Sylva also emphasized that the required expenditure is a minor part of the larger multi-trillion-dollar global energy investment required.

Despite providing below 6% of global energy use and 2% of total global emissions, Sylva believes that the continent must transition to sustainable energy use.

Africa, Sylva believes, has the potential to take a prominent role in this regard because of its vast undiscovered fossil energy deposits, which may offer more even foreign direct investment and export money.

However, the minister emphasized that Nigeria possesses the most extensive natural resources in Africa, with around 208.62 trillion cubic feet (TCF) of known gas valued at over $803.9 trillion and a potential upside of 600TCF of gas.

Sylva described the Petroleum Industry Act (PIA) as a game-changer that will assist Africa in eradicating energy crises.

“The PIA has generous incentives to enable development, distribution, penetration, and utilization of gas even as it incentivizes entry into the midstream, especially for pipelines with an additional five-year tax holiday for investment in gas pipelines.

“The PIA is a supply-side enabler, capable of provoking and triggering commercial interests and investments in gas utilization as well as treating gas as a stand-alone commodity.

“As a nation, we are following a transition pathway that combines technology, investment, business strategies, and government policy that will enable Nigeria to transition from its current energy system to a low-carbon energy system with natural gas playing a pivotal role over the next generation, roughly between now and 2060,” he added.

The minister insisted that there must be multiple pathways to the energy transition in order to ensure that no country is left behind in the process of achieving net zero by 2060.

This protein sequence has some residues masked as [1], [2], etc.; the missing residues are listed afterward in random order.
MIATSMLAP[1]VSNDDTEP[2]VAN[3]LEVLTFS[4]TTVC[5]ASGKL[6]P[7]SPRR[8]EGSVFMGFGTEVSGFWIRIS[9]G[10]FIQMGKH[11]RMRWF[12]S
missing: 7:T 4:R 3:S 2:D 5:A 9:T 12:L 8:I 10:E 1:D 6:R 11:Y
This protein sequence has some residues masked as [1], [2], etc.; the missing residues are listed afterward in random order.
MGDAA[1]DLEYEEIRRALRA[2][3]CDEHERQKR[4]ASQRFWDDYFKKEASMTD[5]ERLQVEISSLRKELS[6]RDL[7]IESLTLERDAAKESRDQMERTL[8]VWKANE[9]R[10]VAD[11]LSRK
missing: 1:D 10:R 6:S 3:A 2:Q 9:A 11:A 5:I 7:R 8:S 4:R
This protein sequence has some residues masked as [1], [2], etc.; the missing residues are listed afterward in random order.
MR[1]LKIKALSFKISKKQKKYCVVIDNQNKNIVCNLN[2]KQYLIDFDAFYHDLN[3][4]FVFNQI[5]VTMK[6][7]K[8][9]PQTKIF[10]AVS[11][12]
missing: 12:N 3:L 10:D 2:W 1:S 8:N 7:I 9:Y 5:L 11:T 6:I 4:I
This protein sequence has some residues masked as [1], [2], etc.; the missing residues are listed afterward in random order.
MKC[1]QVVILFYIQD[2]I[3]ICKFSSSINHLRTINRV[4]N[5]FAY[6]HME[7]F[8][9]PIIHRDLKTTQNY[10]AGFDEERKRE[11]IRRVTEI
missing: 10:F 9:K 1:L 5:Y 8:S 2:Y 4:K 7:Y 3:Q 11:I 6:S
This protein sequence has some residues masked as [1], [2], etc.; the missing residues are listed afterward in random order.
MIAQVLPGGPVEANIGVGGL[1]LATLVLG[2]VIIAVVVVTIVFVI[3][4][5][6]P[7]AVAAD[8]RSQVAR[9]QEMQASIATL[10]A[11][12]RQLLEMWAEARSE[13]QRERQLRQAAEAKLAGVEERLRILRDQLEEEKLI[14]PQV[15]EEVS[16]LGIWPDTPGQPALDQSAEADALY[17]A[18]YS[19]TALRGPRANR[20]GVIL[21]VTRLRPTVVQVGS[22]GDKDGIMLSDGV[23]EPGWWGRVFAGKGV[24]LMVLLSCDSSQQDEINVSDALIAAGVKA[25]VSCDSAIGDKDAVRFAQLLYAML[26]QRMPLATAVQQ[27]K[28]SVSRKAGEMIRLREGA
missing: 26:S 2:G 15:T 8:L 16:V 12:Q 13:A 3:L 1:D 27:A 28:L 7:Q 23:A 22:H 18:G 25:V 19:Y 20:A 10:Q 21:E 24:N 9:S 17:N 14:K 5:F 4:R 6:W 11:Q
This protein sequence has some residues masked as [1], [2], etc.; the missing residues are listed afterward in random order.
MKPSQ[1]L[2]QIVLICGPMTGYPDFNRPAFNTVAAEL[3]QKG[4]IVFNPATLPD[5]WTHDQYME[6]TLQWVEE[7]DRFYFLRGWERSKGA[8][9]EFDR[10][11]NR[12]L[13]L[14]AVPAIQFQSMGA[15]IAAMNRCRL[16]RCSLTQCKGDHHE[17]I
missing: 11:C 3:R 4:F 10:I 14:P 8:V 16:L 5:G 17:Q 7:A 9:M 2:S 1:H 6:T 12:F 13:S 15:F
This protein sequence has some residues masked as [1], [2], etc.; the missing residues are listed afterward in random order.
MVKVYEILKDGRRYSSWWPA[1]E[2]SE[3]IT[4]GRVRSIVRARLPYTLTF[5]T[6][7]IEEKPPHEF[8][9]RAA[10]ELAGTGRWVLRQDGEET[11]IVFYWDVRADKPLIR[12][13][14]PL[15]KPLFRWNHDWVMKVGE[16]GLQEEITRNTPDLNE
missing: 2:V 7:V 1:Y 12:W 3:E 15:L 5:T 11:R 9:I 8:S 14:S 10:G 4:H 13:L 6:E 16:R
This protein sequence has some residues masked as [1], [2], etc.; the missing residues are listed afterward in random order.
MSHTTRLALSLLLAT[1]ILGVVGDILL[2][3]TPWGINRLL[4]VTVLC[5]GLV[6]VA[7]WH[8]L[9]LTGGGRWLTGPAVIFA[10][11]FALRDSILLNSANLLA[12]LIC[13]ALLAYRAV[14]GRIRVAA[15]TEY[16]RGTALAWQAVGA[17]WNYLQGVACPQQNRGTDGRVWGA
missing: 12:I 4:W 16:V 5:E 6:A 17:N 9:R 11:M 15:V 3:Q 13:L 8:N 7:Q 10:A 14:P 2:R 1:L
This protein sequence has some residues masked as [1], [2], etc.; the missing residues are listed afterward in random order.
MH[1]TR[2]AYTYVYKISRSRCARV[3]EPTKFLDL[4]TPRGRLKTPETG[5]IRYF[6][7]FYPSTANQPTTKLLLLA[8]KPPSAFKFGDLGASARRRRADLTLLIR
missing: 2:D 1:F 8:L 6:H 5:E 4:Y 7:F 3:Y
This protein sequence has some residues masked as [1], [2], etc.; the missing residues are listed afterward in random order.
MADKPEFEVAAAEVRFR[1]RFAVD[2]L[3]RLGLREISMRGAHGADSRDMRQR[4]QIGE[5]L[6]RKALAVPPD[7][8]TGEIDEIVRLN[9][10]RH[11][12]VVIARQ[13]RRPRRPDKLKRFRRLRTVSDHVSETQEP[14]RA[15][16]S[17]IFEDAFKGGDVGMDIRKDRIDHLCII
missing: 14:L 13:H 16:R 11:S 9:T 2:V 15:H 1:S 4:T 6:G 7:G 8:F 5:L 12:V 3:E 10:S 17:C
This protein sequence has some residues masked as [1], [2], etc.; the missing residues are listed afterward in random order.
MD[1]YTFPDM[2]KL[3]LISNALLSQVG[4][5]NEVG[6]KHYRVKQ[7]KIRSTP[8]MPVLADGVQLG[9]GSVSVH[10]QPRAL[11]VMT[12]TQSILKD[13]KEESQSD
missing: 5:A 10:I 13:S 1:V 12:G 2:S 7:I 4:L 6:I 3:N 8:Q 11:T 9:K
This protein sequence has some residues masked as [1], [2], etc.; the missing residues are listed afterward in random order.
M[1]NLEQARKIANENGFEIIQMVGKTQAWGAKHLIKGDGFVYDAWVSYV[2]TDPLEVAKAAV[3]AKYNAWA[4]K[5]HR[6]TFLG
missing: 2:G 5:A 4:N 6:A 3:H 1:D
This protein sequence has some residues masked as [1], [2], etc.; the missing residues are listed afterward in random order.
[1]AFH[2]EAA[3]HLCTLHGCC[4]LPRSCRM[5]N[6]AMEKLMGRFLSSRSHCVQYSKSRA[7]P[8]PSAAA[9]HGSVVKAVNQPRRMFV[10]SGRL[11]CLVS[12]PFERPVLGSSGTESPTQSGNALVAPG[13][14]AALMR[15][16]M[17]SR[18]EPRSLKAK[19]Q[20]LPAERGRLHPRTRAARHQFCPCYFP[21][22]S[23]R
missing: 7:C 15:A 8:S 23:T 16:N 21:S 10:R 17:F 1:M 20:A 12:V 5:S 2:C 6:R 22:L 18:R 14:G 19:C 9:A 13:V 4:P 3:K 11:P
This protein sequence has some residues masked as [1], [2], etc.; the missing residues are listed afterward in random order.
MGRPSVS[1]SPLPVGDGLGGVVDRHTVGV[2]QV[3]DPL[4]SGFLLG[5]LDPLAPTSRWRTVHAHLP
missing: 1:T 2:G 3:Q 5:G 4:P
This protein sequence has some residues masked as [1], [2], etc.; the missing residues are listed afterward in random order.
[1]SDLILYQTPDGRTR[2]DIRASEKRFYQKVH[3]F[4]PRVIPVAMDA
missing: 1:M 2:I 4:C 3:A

“As a continent, we need to be intentional and recognize the need to develop hydrocarbon resources in environmentally and socially responsible ways.

“And as alluded to by the African Union, we need to be realistic in choosing the energy transition pathways which address our unique requirements and circumstances,” Sylva said.

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Markets

Another Turbulent Day

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capital market - Investors King

By Craig Erlam, Senior Market Analyst, UK & EMEA, OANDA

It’s been another turbulent session after stock markets turned sharply lower on Wednesday as investors fret over the outlook for the economy this year.

Results from Walmart and Target this week have brought into sharp focus the plight facing companies and consumers as inflation begins to bite. And that’s in a country that is still performing relatively strongly with a consumer that still has plenty of savings built up over the last couple of years. Others are not in such a fortunate position.